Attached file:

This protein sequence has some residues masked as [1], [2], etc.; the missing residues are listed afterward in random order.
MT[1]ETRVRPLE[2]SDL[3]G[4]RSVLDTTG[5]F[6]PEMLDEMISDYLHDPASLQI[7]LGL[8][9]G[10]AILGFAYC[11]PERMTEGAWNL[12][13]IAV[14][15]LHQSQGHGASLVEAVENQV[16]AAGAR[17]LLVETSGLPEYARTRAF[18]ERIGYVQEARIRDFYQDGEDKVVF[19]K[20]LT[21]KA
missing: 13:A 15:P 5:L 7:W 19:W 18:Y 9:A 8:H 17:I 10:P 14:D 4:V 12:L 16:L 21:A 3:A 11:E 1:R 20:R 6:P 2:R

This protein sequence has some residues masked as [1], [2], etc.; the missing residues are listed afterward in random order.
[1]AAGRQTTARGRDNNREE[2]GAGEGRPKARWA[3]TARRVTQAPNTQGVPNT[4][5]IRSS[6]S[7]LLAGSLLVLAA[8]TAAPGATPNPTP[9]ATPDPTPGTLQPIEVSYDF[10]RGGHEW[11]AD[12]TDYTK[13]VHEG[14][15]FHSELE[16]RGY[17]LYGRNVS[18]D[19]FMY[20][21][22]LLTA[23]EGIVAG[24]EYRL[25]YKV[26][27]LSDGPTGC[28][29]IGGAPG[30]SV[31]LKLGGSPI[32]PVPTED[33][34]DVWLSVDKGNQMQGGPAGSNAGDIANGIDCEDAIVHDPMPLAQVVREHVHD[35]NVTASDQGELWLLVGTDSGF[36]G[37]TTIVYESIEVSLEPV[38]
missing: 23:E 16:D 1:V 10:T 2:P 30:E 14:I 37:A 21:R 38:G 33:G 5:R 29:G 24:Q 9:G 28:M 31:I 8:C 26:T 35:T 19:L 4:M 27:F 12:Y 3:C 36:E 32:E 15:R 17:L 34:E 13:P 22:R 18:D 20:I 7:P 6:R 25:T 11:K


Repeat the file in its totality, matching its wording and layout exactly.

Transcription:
This protein sequence has some residues masked as [1], [2], etc.; the missing residues are listed afterward in random order.
MT[1]ETRVRPLE[2]SDL[3]G[4]RSVLDTTG[5]F[6]PEMLDEMISDYLHDPASLQI[7]LGL[8][9]G[10]AILGFAYC[11]PERMTEGAWNL[12][13]IAV[14][15]LHQSQGHGASLVEAVENQV[16]AAGAR[17]LLVETSGLPEYARTRAF[18]ERIGYVQEARIRDFYQDGEDKVVF[19]K[20]LT[21]KA
missing: 13:A 15:P 5:L 7:W 19:W 18:Y 9:A 8:H 17:I 10:P 14:D 4:V 12:L 16:L 21:A 3:A 11:E 1:R 20:R 6:P 2:R

This protein sequence has some residues masked as [1], [2], etc.; the missing residues are listed afterward in random order.
[1]AAGRQTTARGRDNNREE[2]GAGEGRPKARWA[3]TARRVTQAPNTQGVPNT[4][5]IRSS[6]S[7]LLAGSLLVLAA[8]TAAPGATPNPTP[9]ATPDPTPGTLQPIEVSYDF[10]RGGHEW[11]AD[12]TDYTK[13]VHEG[14][15]FHSELE[16]RGY[17]LYGRNVS[18]D[19]FMY[20][21][22]LLTA[23]EGIVAG[24]EYRL[25]YKV[26][27]LSDGPTGC[28][29]IGGAPG[30]SV[31]LKLGGSPI[32]PVPTED[33][34]DVWLSVDKGNQMQGGPAGSNAGDIANGIDCEDAIVHDPMPLAQVVREHVHD[35]NVTASDQGELWLLVGTDSGF[36]G[37]TTIVYESIEVSLEPV[38]
missing: 23:E 16:D 1:V 10:T 2:P 30:E 14:I 37:A 21:R 38:G 33:G 5:R 29:G 24:Q 9:G 28:M 31:I 8:C 26:T 35:T 19:L 4:M 27:F 12:Y 3:C 36:E 32:E 15:R 17:L 34:E 13:P 22:R 18:D 20:I 7:P 6:R 25:T 11:K